Improve your writing by joke-writing and -telling

For those eager to write prizewinning stories, consider mastering the art of joke-writing. Jokes are miniature stories with a definite beginning, middle, and end. Get the sequence wrong, or leave out something essential, and it falls flat, giving you instant feedback.

Master comedian and joke-writer, Sid Caesar, once said, “A joke is a story with a curlicue.” A tale with an added twist.

Successful stand-up comedian, Jerry Corley offers an online joke-writing clinic and says, “We must first understand why people laugh. Fact: the number one element that triggers human laughter is SURPRISE. It’s like magic, only with words. A magician surprises the audience when he does his trick. If there is no surprise, there is no trick…. Without surprise, you’re gonna have a…boring act.”

Steven Wright was a successful early stand-up comedian in the 1980s. He often looked through newspapers for interesting words. “There was no joke, it was just a word, like…electrolysis—I wrote a whole joke on that. For the first six months, I would sit down and try to write jokes, but after that, I didn’t sit down anymore. My subconscious was scanning all the time the things that could be a joke. My mind was looking for stuff, and some of it would leap out as a joke. It was just like a factory in my head…. It never shut down, it never stopped. I don’t go, ‘I’m gonna write a joke.’ I just go through the world and see stuff. It’s like I exercised the part of my mind of noticing things to the point where I now notice without even trying to.”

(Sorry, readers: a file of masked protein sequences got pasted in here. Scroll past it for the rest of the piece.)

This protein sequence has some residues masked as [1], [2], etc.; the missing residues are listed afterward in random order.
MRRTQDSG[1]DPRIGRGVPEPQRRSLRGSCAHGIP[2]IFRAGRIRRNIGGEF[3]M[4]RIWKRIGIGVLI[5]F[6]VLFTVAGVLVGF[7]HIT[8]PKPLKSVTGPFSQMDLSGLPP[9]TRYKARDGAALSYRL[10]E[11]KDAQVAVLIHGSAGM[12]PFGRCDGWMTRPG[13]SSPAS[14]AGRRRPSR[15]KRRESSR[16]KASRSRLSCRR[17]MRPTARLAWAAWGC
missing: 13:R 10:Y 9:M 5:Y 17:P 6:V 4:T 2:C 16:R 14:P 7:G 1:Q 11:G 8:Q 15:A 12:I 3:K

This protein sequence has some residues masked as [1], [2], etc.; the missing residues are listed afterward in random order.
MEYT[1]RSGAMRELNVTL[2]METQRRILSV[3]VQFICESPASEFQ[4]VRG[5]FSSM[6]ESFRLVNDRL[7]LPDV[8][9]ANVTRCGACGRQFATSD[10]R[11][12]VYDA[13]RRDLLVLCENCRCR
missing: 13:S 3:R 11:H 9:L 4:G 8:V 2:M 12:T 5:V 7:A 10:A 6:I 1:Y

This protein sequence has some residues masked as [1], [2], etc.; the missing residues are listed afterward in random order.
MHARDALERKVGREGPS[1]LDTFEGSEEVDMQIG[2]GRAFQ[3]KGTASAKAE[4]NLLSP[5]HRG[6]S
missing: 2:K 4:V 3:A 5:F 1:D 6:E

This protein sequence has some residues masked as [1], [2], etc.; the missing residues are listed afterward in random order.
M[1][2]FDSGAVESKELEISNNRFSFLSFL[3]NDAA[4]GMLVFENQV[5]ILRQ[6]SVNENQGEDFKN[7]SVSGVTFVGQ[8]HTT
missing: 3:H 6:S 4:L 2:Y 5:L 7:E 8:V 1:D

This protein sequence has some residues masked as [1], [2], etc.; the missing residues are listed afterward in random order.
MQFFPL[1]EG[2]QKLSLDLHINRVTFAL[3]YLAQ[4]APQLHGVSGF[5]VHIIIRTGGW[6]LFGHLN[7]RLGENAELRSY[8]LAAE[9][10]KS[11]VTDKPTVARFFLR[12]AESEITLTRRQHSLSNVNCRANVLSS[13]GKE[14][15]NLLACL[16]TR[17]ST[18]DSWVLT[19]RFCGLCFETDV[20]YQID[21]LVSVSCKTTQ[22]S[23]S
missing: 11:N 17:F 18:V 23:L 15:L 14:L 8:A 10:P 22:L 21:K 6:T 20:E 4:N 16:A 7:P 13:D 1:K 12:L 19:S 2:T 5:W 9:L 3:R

That’s how writing is meant to be. Hear an interesting news item and tuck it away for a story possibility, or pass it on to an author friend. Look at life with awareness. Joke-writing offers miniature practice units that can build to longer pieces, or maybe even the long-awaited Great American Novel!

Sure enough, my favorite jokes feature word confusion, like the Polish man who told a lawyer his wife wanted to kill him because a bottle in the bathroom labeled “polish remover”. When asked if she had any grounds, the husband replied, “Ya, two and a half acres.”

“No, no, does she have any reasons?”

“Sure, in our cereal every morning.”

It gets crazier, and may not be funny to you, but I’m on the floor laughing.

Now share your favorite joke and identify the trigger that makes it happen. Better yet, practice writing one and telling it soon.

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